Although their website defaults to an "online installer", they do host offline installers, available here.


When iWisoft Free Video Converter starts, it automatically launches your browser for an upgrade check and displays a web page, which I found annoying.  Aside from this, I didn't find much else to complain about.  Its interface is extremely clean, well organized, and easy to use. It has a complete and well-organized collection of presets, and supports making and saving basic tweaks, too. It even has a few pleasant surprises, such as a basic built-in editing suite, with features like cropping, splitting, joining, and watermarking.  In short, this program is an outstanding choice for most device conversions.


FormatFactory ScreenShotAnother excellent choice (especially for old phones and DVD ripping) is Format Factory. It has presets for over 100 devices, converts to and from dozens of formats, and allows for advanced tweaking and custom profiles. On the downside, the sidebar-and-popup interface does not provide a linear experience.  You'll find that you can not drag'n'drop into the windows that look like you should be able to, and you have to open & close a couple of windows in order to end up back at the starting screen, where you finally get to hit START.  This being said, once you learn the interface, you'll find it responsive, stable, and easy to drill down to the exact settings you are looking for. Overall, this program is a good choice for power or device users who find iwiSoft lacking.

NOTE:  When installing Format Factory, watch out for the bundled toolbar.  It is installed by default if you don't uncheck the box on the first screen of the installer package.

A portable version of this software is also available at LiberKey, which is a superb portable application manager.



Also recommended:

  • Ultimate Video Converter: Only handles single files, but simplest converter with both iPod and custom settings
  • SGI's Video Converter: More cluttered than the top two, but has "flatter" interface and more conversion options for power users.
  • YouTube Downloader HD:  This program is a gem in the world of YouTube ripping.  It allows you to copy/paste a YouTube link, choose your video quality, and download it to your computer for future viewing.  In the latest version, you can now choose to have it automatically convert the .FLV file to an iPod/iPhone compatible .MP4 file, or an XViD .AVI for playback on many devices.

Custom-Oriented Picks

If you need to make complex, custom jobs, FFCoder is the standout choice for its coherence. Like most programs in this review, it has an excellent device preset list, the ability to convert multiple files at once, and a simple, sleek interface. Where FFCoder stands out is its support of highly advanced configuration for each of the dozens of video formats and codecs, down to lighting and rendering settings. Despite a few dependencies (listed below) and a steep learning curve for any tweaks past the presets, this is the best converter for almost any power user, device owner or not.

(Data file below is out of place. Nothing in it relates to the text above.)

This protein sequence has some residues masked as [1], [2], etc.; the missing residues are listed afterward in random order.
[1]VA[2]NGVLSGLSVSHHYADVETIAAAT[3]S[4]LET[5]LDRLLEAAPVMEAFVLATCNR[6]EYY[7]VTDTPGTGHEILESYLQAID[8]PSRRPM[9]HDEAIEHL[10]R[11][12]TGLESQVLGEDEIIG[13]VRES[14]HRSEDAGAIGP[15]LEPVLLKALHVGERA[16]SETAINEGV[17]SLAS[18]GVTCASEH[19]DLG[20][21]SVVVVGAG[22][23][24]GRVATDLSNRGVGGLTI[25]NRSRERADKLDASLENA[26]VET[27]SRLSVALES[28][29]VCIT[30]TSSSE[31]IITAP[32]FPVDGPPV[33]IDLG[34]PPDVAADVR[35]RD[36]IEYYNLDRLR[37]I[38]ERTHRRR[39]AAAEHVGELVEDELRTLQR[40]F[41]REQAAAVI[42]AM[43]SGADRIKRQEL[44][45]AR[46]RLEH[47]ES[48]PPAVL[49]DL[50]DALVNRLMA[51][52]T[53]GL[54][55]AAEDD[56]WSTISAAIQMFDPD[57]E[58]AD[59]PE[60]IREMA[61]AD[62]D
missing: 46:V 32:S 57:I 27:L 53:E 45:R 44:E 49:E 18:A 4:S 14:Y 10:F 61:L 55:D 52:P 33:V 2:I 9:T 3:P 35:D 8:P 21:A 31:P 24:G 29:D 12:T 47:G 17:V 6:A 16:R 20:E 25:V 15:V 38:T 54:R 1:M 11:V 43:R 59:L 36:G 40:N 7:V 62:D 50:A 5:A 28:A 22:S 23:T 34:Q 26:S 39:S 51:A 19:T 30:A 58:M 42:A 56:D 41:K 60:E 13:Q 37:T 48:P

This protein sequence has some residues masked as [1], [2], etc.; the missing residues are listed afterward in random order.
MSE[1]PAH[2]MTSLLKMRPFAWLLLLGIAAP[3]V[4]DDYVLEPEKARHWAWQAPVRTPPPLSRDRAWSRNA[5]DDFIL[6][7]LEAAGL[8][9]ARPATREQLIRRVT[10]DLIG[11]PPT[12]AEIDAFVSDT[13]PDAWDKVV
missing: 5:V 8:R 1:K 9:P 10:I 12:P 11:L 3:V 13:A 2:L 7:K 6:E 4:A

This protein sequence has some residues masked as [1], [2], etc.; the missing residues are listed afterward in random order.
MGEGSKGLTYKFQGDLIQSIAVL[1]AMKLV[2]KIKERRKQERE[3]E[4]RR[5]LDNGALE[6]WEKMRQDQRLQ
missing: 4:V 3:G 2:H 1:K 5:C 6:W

One of my favorite FFCoder features is the Directory Watch.  You can setup FFCoder so that it monitors a folder for files matching a filename pattern, which will be automatically converted using the selected settings.  It can be a bit confusing to set up, however I found I got the best results when setting the wildcard filename pattern to something other than *.* (such as *.avi).

There were two things I didn't like about FFCoder.  The first is that is always creates Start Menu entries in the Administrator account, regardless of which non-admin account is being used to install it.  This is fairly minor though, contrasted with all the powerful features.  The second drawback is that it seems to be less stable on 64-bit Windows systems every now and again.  I ran into .DLL errors and missing presets, which strangely were intermittent problems.  I've spoken with the author and it looks like many of these bugs will be worked out in the next release.


Also recommended:

  • SUPER:  Great for small, obscure tweaks. Has a simple but annoying interface. This program is bundled with OpenCandy. See this article for more information.
  • XVID4PSP: Supports very many tweaks. Impossibly fragmented interface. Solid AviSynth support.

Audio-Only Picks

Pazera Free Audio Extractor is the audio-only program in the above-mentioned Pazera Video Converters Suite. It supports both video and audio input and output to many formats, and is slightly simpler than some of its sibling programs. Otherwise, it is perfectly identical.



Online Conversion Websites

Video to Mp3 I was asked to checkout a web site converter for Youtube and Dailymotion videos. This site is set up to convert video to four set formats Mp3(128 kbt/s & 256 kbit/s ), flv, mp4 and 3gp.

This is a wonderful idea, but does it work lets see....

I started the test with an Mp3 convert and WOW finished in a matter of seconds and my result was ready to download. Ok lets check out some of these other bad boy options. Next I selected the Mp4 option and clicked the convert button and nothing. EMMM I thought well it is a video conversion so it will take more time. I waited until the next day nothing. After a full 24 hours still nothing. I reloaded the page and recopied the URL started a new convert. After 6 hours nothing and then my browser crashed ooops. I started a third again after 24 hours nothing. I am not saying it wont work for you as different configurations of bandwidth, browsers etc may be different but don't get your hopes up.

Next up the flv now I was thinking that a lot of Youtube video is in format flv so this should be quick but again after 3 days and 3 tests I had 0 results. At least this time my browser did not crash lol. So without much Enthusiasm I tried the 3gp option and hey what you know it worked first time and quite quickly about 30 minutes.

Having said all this if anyone wants a Youtube video in basic no frills mp3 audio from a Youtube video then this is a viable option and simple to use just copy and paste a Youtube URL into box, choice format and click convert and when it is ready download finished product, easy.